"Revolver" - a cerebral film masterpiece by Guy Ritchie - for the first time in a few years. I was struck once more, as I was at first viewing, by the powerful beauty of so many of the shots and the mesmerizing performances of Ray Liotta, Andre Benjamin, Mark Strong, and of course, the peerless Jason Statham.
Without a doubt, "Revolver" is a film that forces you to think. I believe I first watched it around the time I graduated from college and had just finished up a couple courses on critical theory (varied frameworks for examining literature and language), so I can't watch this movie without reflecting on Freud and how many people he said potentially dwell in our heads. My ego - the person I think I am - is not really who I am. The person I really am paces back and forth like a caged beast deep in my unconscious (or subconscious), just like the person you really are does. The beliefs, traumas, loves, etc. that swim around in our unconscious are the drives we act on day-to-day, surfacing maybe once in a while in our dreams, but we could never name them - not precisely - because they are in our unconscious. Our egos, on the other hand, masquerade as us, and sometimes our egos can be our worst enemies, as the story of "Revolver" so eloquently demonstrates.
As an individual who believes in an intelligent creator who I think does communicate with his creation, I had to wonder if when God speaks to people, his voice completely bypasses our ego, which normally would be playing the skeptic and would be suspicious of all incoming information. In other words, what if his voice can communicate directly with our subconscious? I, personally, have never had such an experience, but we've all heard someone share one of those stories when, out of nowhere, a voice that didn't belong to them somehow cautioned or comforted them. "I heard this voice tell me not to go down that dark alley," or "This voice said, 'It will be okay.'" Something to that effect.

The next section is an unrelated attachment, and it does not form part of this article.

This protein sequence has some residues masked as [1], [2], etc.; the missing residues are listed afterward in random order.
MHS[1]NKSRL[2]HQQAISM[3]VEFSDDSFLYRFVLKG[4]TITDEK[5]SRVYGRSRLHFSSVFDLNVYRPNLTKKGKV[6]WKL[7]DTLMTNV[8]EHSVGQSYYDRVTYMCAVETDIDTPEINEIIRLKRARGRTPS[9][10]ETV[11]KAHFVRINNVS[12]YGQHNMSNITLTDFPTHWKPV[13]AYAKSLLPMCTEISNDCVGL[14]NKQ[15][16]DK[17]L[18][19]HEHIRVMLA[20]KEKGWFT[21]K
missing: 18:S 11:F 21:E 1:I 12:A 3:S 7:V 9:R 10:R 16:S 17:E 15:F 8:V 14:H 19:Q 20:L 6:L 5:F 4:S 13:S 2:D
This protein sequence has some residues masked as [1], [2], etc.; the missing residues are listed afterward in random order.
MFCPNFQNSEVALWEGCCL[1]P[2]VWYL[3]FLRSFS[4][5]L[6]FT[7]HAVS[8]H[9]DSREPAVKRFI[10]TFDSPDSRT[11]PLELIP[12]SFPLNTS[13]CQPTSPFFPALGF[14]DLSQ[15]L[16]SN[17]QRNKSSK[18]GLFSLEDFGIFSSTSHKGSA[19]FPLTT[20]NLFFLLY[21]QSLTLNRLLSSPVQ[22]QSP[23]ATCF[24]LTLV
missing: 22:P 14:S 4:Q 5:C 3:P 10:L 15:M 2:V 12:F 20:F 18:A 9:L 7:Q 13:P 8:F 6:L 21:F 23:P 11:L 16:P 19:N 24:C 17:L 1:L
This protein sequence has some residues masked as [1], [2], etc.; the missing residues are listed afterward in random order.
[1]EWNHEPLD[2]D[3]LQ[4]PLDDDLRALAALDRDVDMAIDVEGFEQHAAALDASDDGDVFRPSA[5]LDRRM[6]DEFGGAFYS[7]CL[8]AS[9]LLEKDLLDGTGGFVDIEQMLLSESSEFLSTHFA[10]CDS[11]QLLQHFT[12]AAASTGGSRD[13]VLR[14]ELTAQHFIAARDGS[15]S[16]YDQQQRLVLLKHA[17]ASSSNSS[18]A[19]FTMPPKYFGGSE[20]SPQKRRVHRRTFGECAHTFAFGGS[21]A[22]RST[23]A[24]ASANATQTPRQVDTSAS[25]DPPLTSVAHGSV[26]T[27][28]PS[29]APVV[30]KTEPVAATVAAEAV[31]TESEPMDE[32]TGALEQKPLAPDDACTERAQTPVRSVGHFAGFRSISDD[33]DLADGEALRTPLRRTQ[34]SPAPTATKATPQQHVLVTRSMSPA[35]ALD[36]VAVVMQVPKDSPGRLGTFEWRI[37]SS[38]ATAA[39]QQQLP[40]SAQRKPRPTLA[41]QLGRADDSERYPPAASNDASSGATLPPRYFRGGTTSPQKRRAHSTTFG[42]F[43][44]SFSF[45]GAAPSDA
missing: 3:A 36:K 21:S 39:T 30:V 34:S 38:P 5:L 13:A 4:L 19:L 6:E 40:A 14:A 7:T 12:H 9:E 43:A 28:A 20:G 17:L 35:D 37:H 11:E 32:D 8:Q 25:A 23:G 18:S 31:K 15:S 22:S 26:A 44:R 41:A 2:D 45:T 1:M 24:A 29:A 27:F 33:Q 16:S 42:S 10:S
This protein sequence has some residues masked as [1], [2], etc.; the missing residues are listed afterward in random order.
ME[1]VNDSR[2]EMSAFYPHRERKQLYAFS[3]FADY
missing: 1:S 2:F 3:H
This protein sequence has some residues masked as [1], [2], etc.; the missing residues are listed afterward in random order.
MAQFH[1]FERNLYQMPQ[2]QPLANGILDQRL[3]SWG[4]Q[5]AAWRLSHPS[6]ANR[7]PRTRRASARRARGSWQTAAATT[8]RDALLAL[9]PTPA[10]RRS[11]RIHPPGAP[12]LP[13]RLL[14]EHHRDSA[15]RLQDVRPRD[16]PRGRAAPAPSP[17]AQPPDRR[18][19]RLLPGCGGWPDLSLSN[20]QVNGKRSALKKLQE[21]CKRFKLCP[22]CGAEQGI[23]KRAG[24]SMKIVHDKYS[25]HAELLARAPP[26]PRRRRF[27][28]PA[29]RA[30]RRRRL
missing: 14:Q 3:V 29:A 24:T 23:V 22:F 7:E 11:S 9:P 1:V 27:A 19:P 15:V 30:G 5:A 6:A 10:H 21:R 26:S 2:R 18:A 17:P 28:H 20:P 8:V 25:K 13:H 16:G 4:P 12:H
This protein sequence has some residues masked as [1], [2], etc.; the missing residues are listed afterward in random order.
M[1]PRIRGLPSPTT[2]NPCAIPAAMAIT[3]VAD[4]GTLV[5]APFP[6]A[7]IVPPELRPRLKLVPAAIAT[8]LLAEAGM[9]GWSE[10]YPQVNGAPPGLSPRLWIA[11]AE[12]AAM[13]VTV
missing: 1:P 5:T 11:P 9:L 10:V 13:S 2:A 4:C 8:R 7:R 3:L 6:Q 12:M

So do we discredit these stories - chalk it up to gut feelings and intuition? Maybe. I'm sure that's the case some of the time. But sometimes, could it be that the reason God doesn't parade around, advertising his existence with megaphones, blimps, and Vegas-style electrical signs is that our egos would be skeptical of him just like they are of everything else, thinking the enemy is everywhere but inside? I don't know about you, but from the way the whole Adam-and-Eve thing went down, sounds like mankind's ego has been his worst enemy from the very beginning.
But Guy Ritchie says it better than I ever could. If you haven't seen "Revolver" and enjoy a flick that makes you think, you would probably be impressed with this fast-paced, intelligent, beautiful film. A little disclaimer - it is rated "R" for a reason. There is plenty of language, some nudity, gun violence, and torture (shown mostly off-screen.) So be warned, this is a film for grown-ups only.